Stuart showed prints on prints for much of the collection, and while I don’t usually opt for that combination for my personal wardrobe, I fell in love with the tiny floral prints on bags. I found the Coach Saddle 23 Bag in printed haircalf and knew this was the bag my spring wardrobe needs. Many floral prints are a bit too much for my liking, with light pastel colors and overly-obvious florals, but the flowers on this bag are compact and work so beautifully with the black background.

The bag reimagines Coach’s iconic 1972 Pouch in haircalf with the prairie floral print atop. Dimensions are just right for everyday use, 9″ x 7.75″ x 3.45″ and the strap adjusts with the ability to wear short, long, or crossbody with five-hole adjustments.

This bag shows what the new Coach era is all about, edginess mixed with tradition, and I love it. 

Coach Saddle 23 Bag printed haircalf

Tags: bag Coach

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Reed Krakoff “Suspends Operations,” is the Latest Big, New Brand to Encounter Trouble

Categories:Other Brands


Late last week, Women’s Wear Daily reported that Reed Krakoff would suspend operations while in pursuit of new investment to keep the line afloat. While the news itself is a surprise, it’s not shocking that something was up at Krakoff’s company; it’s the third young, well-known brand in the past several months to either partially or completely shut down. There’s a reason for that: shoppers just aren’t buying ready-made “lifestyle brand” marketing.

With this news, Krakoff joins the somewhat inauspicious ranks of C. Wonder and Kate Spade Saturday; C.Wonder shut down its operations completely in February, liquidating its inventory and closing all its stores. Some thought the brand might survive as a wholesale business, but owner Chris Burch chose to try his luck elsewhere. Kate Spade Saturday also closed its stores, but for now, it plans to have a home within the existing Kate Spade website and retail stores.

With both of those brands, and now with Krakoff, at least part of the problem seems clear: Fashion customers are too savvy to buy into a ready-made “lifestyle brand” story when the brand has not already demonstrated its value and proficiency in some way first. Going full speed ahead into accessories, shoes, jewelry, frangrance, ready-to-wear and handbags (and in C. Wonder’s case, home decor) is too much, all at once, and all the unpleasant seams of fashion marketing show. The customer recognizes that she is being sold something and simply doesn’t know why she should care, and brands are doing a bad job of proving their case.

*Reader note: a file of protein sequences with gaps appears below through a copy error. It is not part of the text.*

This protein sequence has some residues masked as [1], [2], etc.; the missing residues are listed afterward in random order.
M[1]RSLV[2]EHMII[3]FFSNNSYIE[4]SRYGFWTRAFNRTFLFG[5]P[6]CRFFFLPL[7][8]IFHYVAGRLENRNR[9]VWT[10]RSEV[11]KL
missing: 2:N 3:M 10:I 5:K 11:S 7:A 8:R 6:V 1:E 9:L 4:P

On the opposite end of the spectrum, we have young success stories like Mansur Gavriel, Edie Parker and Charlotte Olympia. All three started out with a very specific, narrow line of products (minimalist leather bags in neutral colors, bright acrylic clutches and whimsical footwear, respectively), and once customers responded positively, then each brand started to extend its reach in careful, well-planned, relatively conservative ways. So far, each brand has done a strong job of retaining its first fans while building its customer base and business.

The approaches taken by each of these sets of brands are at opposite extremes of the spectrum, and at this point, the savvier of the two is clear. Fashion customers won’t just buy anything put in front of them with a slick logo and a promise of luxury, and even in the case of Reed Krakoff, where many of the products were top-notch and the designer was an indsutry vet, a slower burn likely would have yielded a healthier business, in the long term. You have to let the customers come to you.

There’s a bit of hope for Reed, though. WWD reports that there’s still product in the pipelines and although the brand is closing its Madison Avenue store in the next few weeks, it will continue to operate its Soho store, Woodbury Commons outlet and its website for as long as possible–the hope is that the brand will be able to find new investment quickly and then pivot to a more “accessible luxury” model. It’s a market that Krakoff knows well, as the longtime creative director of Coach, and one that we hope he’ll be returning to with new funding soon.

When and if Krakoff resurrects itself as a brand, though, we hope it will be with a more measured approach. Customers have always been excited about his bags, if our comments section is any indication–we hope he will start there.

Tags: Coach